That stands for Mirad blended artlessly with Quenya. It’s a working title.
I’ve been meaning to create this monstrosity for a while. I love the semantic ontology of Mirad’s vocabulary, but I can’t bring myself to learn it because the phonology is offensively hideous. As in, uglier than German or Chinese, which I regard as the ugliest natural languages created by men. (They also seem to be the most logical from a psycholinguistic perspective. Such is life.)
On the other hand, I love the beautiful phonology and phonotactics of Quenya and I—well, I don’t hate the labyrinthine semantics. It’s a system rich with parahistorical trivia and a gloriously humbling glimpse into a creative mind whose intelligence, ingenuity, and perfectionism I can’t even hope to emulate within my lifetime. All of that said, I can’t abide trivia in Mirya, because I want a language for describing the world. And that means I need provisions for logic and ontology.
As a starting point, I’m simply going to (attempting to) map Mirad’s semantics to Quenya’s phonology. That is, I’m going to create an injection from Mirad to Mirya, so that if I write a word in Mirya it will always correspond to one and only one word in Mirad. It’s possible to create Mirya so that multiple words (with Quenya’s phonology) would correspond to the same word in Mirad, but I’m going to avoid that if I can. Quenya’s phonology is quite restrictive, so I doubt this will turn out to be a problem.
That’s a fancy way of saying I want to replace the Mirad letters with Quenya letters. It’s a simple replacement cipher, except it’s supposed to look a lot like the original rather than obscuring the semantics. I’ll demonstrate by jumping right in.
Vowels and Diphthongs
The simplest part of this endeavor is to associate each vowel phoneme in Mirad with a vowel phoneme in Quenya. Here are the vowel phonemes in Mirad:
|a||a as in Spanish la (IPA:/a/)|
|e||e as in French thé (IPA:/e/)|
|i||i as in Spanish sí! (IPA:/i/)|
|o||o as in Spanish no (IPA:/o/)|
|u||u as in Spanish tú (IPA:/u/)|
|á||Pre-yodified ‘a’||As in “yacht”|
|é||Pre-yodified ‘e’||As in “yes”|
|í||Pre-yodified ‘i’||As in “ye”|
|ó||Pre-yodified ‘o’||As in “yo”|
|ú||Pre-yodified ‘u’||As in “unit”|
|à||Post-yodified ‘a’||As in “tie”|
|è||Post-yodified ‘e’||As in “fey”|
|ì||Post-yodified ‘i’||As in “see”|
|ò||Post-yodified ‘o’||As in “boy”|
|ù||Post-yodified ‘u’||As in “gooey”|
|â||Circum-yodified ‘a’||As in “yikes”|
|ê||Circum-yodified ‘e’||As in “yay”|
All of the pronunciation guides to Quenya vowel phonemes are imprecise to one degree or another because Tolkien’s guidelines were, in contrast, highly precise. To learn more about that, see lesson 1 of the Ardalambion course on Quenya. At any rate, here are the phonemes:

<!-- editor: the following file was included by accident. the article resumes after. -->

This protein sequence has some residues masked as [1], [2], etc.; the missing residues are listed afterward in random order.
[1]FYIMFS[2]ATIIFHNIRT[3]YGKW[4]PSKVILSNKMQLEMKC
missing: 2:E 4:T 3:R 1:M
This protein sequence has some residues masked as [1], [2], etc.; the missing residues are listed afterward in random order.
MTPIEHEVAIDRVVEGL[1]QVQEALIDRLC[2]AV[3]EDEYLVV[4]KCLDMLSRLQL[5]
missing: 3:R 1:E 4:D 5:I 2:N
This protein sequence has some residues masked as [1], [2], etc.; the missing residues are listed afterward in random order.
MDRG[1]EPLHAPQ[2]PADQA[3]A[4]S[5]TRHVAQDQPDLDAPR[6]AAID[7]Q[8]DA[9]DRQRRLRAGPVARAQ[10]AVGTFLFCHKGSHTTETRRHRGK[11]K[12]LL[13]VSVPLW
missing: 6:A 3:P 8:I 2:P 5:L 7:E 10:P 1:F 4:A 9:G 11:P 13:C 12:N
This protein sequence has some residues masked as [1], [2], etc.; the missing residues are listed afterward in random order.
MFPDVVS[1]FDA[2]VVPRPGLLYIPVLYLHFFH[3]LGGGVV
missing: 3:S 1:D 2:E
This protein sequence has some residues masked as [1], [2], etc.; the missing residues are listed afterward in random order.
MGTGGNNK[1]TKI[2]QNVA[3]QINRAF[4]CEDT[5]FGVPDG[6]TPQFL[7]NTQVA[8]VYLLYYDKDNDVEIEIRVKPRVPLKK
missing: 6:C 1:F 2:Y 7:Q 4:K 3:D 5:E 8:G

|a||Short a||*As in Spanish “padre”|
|e||Short e||as in “end”|
|I||Short I||As in “pit”|
|o||Short o||as in “for”|
|u||Short u||As in “put”|
|á||Long a||as in “father”|
|é||Long e||“eh” as in German “Mehr”|
|í||Long I||As in “see”|
|ó||Long o||as in English “sore”|
|ú||Long u||as in “brute”|
|ai||As in “aisle”|
|au||As in “ouch”|
|oi||As in “boy”|
|ui||**Almost as in “ruin”|
|eu||As in upper-class British “so”|
*To explain this vowel, here’s Helge Kåre Fauskanger of Ardalambion:
English does not have anything corresponding to Quenya short a. It is absolutely necessary to master it, for short a is by far the commonest of Quenya vowels. Tolkien noted that it should be more “open” than the long á. What we want is a vowel that by its sound (or quality) is about midway between the a’s of English father and English cat – but as for its length (or quantity), it should by all means be short as in the latter word. The vowel heard in Spanish padre will do. Speakers of English may pin down a short a by isolating the first part of the diphthong ai as in aisle.
**The actual word “ruin” is pronounced with two vowel sounds, whereas the Quenya sound is a proper diphthong.
Mirad to Mirya replacements
Replacing the first 15 vowel phonemes is easy and rather intuitive. I’ve decided for now to use Quenya’s long vowels in the place of Mirad’s pre-yodified vowels because they both use the acute accent. I might change that if it turns out to be dissonant, but at present it seems to be the most intuitive replacement scheme (as I expect none of these “conlangs” to ever be spoken much anyway, I’ll default to making it easier to read and write).
|Mirad vowel||Mirya vowel||Mirad word||Mirya word|
I left the most infrequent Quenya phoneme, “eu”, out of this table. I still have the five circum-yodified vowels to account for and only one Quenya diphthong left, which means I’ll have to get creative.
Later though. This has been quite enough for one day.